James Madison Papers

To James Madison from Audley Laurens Osborne, 24 July 1805 (Abstract)

From Audley Laurens Osborne, 24 July 1805 (Abstract)

§ From Audley Laurens Osborne. 24 July 1805, Salisbury, North Carolina. “It is with considerable reluctance, that I again presume to intrude on the time of one to whom I am altogether a stranger. How anxious soever I might have expected an answer to my late letter,1 I must acknowledge I was not disappointed. The various important avocations of men holding the higher offices of government, removes them so far beyond the reach of applications of this sort; and the course I took in my application was so much out of the ordinary track, I do not wonder it was not attended to. But the highest officer of government Should, I concieve, be accessable to a citizen of The United States; and on this Ground alone I expected an answer. I assure You Sir, it was with extreme diffidence, I undertook my own recomendation; but circumstances not to be explain’d within the compass of a letter, urged the measure. Apprehensive that my former letter did not reach You, I again state to you that it is my most ardent wish to become servicable to a government, to which I am attached by all the ties of birth & education, and to an administration for which I have allways expressd the most profound veneration. I have the will, and my utmost abilities shall be exerted to the per for mance of my duty, should I meet with your patronage. My desires are moderate. My only wish is to have it in my power to live decently in some post wherein the compensation shall equal the labour.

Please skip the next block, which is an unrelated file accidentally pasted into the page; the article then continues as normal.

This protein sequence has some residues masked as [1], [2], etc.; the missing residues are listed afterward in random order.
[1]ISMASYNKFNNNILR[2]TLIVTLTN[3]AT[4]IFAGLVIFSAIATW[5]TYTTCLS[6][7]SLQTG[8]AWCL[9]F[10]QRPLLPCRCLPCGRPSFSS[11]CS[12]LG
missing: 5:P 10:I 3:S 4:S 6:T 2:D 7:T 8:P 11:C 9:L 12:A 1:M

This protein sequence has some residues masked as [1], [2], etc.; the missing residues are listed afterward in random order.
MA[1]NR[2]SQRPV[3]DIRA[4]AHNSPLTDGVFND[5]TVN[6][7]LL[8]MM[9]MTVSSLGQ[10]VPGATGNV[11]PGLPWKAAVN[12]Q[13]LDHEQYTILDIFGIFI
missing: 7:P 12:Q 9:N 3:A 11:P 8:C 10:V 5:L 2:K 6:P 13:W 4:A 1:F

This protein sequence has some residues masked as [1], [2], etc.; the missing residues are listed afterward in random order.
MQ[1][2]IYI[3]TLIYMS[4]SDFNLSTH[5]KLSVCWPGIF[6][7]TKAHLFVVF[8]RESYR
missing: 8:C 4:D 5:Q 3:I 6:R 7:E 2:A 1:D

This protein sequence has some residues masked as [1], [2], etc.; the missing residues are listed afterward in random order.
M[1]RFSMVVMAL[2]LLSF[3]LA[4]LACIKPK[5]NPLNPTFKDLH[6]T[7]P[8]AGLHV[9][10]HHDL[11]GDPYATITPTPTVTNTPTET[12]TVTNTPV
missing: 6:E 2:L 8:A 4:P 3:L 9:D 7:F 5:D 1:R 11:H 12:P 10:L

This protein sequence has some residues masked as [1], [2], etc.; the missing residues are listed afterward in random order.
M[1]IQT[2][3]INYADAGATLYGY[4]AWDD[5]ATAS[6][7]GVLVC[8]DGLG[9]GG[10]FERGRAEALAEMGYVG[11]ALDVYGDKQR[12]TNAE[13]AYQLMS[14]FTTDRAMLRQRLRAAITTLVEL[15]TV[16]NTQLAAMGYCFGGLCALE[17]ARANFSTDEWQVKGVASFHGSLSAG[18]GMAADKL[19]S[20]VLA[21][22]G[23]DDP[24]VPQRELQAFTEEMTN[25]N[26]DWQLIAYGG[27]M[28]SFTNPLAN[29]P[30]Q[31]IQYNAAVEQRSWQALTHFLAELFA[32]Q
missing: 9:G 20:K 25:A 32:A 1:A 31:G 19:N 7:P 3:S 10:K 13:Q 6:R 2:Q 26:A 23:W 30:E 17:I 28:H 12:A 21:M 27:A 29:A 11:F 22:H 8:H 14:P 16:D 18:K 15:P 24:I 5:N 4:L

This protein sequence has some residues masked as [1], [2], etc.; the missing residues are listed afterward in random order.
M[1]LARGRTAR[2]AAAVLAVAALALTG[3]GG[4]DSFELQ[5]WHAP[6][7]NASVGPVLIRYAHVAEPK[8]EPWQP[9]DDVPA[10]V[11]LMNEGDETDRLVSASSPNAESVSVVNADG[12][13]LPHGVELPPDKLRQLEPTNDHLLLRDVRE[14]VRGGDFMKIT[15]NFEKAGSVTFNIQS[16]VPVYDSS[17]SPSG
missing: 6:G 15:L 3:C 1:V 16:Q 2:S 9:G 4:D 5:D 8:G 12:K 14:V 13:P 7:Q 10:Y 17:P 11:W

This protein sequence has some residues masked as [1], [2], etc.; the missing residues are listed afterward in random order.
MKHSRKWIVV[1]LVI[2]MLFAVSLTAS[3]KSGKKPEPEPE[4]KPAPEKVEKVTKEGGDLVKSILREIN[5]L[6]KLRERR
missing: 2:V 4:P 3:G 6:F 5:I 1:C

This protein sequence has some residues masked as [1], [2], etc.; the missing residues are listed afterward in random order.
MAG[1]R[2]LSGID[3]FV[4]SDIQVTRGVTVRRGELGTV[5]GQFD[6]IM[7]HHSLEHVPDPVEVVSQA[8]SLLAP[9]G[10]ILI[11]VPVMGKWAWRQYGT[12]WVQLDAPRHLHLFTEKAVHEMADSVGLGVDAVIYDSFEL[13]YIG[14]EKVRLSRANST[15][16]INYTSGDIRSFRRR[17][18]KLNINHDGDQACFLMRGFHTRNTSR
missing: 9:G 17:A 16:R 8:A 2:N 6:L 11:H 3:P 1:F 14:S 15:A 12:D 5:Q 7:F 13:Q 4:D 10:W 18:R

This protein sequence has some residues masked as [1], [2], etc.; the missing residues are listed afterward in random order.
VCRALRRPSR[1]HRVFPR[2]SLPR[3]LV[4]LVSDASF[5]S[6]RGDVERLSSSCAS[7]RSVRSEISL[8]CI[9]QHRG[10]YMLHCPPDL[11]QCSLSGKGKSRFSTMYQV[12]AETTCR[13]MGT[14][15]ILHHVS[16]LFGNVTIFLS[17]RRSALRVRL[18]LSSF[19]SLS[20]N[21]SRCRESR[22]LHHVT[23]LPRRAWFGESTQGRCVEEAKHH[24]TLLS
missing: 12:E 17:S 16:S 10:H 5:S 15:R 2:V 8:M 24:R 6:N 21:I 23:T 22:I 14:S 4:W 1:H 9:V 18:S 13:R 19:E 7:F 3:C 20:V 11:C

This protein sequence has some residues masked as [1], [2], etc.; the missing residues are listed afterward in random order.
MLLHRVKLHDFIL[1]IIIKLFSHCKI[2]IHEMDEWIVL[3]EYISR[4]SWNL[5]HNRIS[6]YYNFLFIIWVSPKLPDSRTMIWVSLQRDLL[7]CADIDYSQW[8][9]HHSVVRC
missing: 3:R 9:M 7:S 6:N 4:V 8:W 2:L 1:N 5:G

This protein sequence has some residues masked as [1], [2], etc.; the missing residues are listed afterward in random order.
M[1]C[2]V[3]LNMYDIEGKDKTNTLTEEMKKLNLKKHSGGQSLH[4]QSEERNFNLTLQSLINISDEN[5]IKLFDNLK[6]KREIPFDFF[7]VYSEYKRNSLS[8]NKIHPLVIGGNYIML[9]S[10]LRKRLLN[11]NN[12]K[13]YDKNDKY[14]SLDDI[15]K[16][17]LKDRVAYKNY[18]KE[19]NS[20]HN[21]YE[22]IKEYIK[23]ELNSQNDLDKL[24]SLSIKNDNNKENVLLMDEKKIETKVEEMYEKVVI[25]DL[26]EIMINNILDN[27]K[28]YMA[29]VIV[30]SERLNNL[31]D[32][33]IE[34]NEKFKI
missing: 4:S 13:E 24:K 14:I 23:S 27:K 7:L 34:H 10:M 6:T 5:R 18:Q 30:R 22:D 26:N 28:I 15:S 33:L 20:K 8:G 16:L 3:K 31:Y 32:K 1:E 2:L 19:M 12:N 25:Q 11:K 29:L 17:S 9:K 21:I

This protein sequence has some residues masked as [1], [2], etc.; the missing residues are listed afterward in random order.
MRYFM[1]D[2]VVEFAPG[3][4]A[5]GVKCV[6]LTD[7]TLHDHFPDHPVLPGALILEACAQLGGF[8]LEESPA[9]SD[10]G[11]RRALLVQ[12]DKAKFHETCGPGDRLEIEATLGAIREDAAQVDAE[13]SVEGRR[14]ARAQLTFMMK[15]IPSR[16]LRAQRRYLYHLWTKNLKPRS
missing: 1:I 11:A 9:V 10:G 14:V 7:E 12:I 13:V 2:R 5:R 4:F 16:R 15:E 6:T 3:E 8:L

“I care not, whether I am established in the civil or military department. I will only suggest, that I feel myself better calculated to do the duties of the former.

“Could You procure for me, any imployment, reputable, under government, in Louisiana, The North Western Teritory or at the Seat of government, I shall hold myself bound to You by every tie of Gratitude. Should I meet Your approbation, I flatter myself I can produce testimonials which will justify Your interference in my behalf; and my conduct thereafter will not, I hope, discredit Your patronage. At any moment in which I am call’d on to act, I am ready to obey, as nothing detains me at Salisbury but an expectation of an answer.”2

RC (DNA: RG 59, LAR, 1801–9, filed under “Osborne”). 3 pp.

1See Osborne to JM, 3 May 1805, PJM-SS, description begins Robert J. Brugger et al., eds., The Papers of James Madison: Secretary of State Series (10 vols. to date; Charlottesville, Va., 1986–). description ends 9:317.

2This letter to JM was enclosed in Osborne’s 24 July 1805 letter to Samuel Harrison Smith, editor of the National Intelligencer (DLC; 2 pp.).

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